Researchers seek to control for observational biases in data by controlling for other factors, particularly in longitudinal studies and in MMM modules used to evaluate the impact of multi-media campaigns. Techniques include weighting, statistical manipulation, matching, and attempts to create counterfactuals. However, the methods used to do this are dependent on assumptions about coverage and causality. A realisation of this type of problem is one of the factors that has led to increased interest in Mosteller’s suggested Type III errors, errors where the null hypothesis is correctly rejected but for the wrong reason (potentially leading to the wrong recommendations, which Marascuilo and Levin have suggested is a Type IV error).
The presentation and paper will highlight the difficulties encountered in the real world with observational data sets and illustrate the challenges associated with causality through the medium of modelling synthetic data. The analysis will illustrate difference treatments of observational data in the context of different underlying patterns in the data. Synthetic data is used for this purpose since the underlying latent structures are known and the results of the analyses can be compared with what has been created.
The model and dataset will also be made available, so that other researchers can experiment with different underlying structures, and/or different analysis strategies.
Crowdsourced Small Area Estimation. Crowdsourcing and Estimating Safety Perceptions at Neighbourhood Level in London
Final candidate for the monograph
Mr David Buil-Gil (Centre for Criminology and Criminal Justice, University of Manchester) - Presenting Author
Dr Reka Solymosi (Centre for Criminology and Criminal Justice, University of Manchester)
Dr Angelo Moretti (Geography Department, University of Sheffield)
A growing body of social research is applying crowdsourcing techniques to collect data on crime patterns and attitudes and emotions towards crime and the criminal justice system. Data generated through people’s participation in (generally) online platforms serving a variety of functions allow for mapping phenomena at a low spatial level to explore immediate environmental and social organisation predictors to crime and associated constructs. In contrast to traditional survey methods, which struggle to capture the low spatial and temporal variability in variables of criminological interest, crowdsourced data are useful to map phenomena at their precise spatial location and explore their temporal patterns. However, crowdsourced data have been repeatedly criticised due to their bias arising from participants' self-selection and due to providing non-representative data. Studies looking into participation inequality have found systematic over-representation of certain groups; men tend to participate more so in such activities than women, and employed people, people between the ages of 20-50, and those with a college or university degree are all more likely contributors. Then, although data provided online by participants allow renewed exploratory approaches to crime and deviance, the level of representativeness of such data towards the target population might be too small to positively assess the reliability of analyses produced from these.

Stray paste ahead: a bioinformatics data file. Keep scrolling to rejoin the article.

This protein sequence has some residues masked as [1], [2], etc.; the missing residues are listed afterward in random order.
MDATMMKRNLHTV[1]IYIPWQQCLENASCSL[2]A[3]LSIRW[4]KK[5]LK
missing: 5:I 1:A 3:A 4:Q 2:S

In this research we propose an innovative approach to reduce the bias in crowdsourced data and increase the precision of area-level estimates. By applying area-level model-based small area estimation techniques to crowdsourcing methods, the bias and low precision of crowdsourced data might be reduced. Small area estimation techniques are helpful to produce estimates with increased reliability by introducing area-level models that borrow strength from related areas, as well as neighbouring areas and time series. As a starting point to bridge the gap between crowdsourcing and small area estimation techniques, this research makes use of the Place Pulse 2.0 dataset, which contains reports of users who note “Which place looks safer?” from two images, to produce precise estimates of safety perception at low spatial level in London (England).
Calibration and bootstrap innovative procedures will be explored and assessed to weight reports and minimise bias arising from non-random samples. Then, area-level models will be fitted with covariates from the census and other administrative sources in order to produce precise estimates at low area level from the area-level Empirical Best Linear Unbiased Predictor (EBLUP) estimator. The covariates selected to fit the models are selected based on the literature review about low level predictors of perceived safety, such as ethnic heterogeneity, crime rate, population density and poverty.
By presenting an innovative approach to bridge the gap between crowdsourcing and small area estimation methodologies, we are able to reduce the self-selection bias in crowdsourced data and to precisely map safety perceptions at a small area level. Mapping perceived safety at a low spatial level might be useful to focus interventions aimed to reduce public anxieties and to detect environmental features and social organisation variables.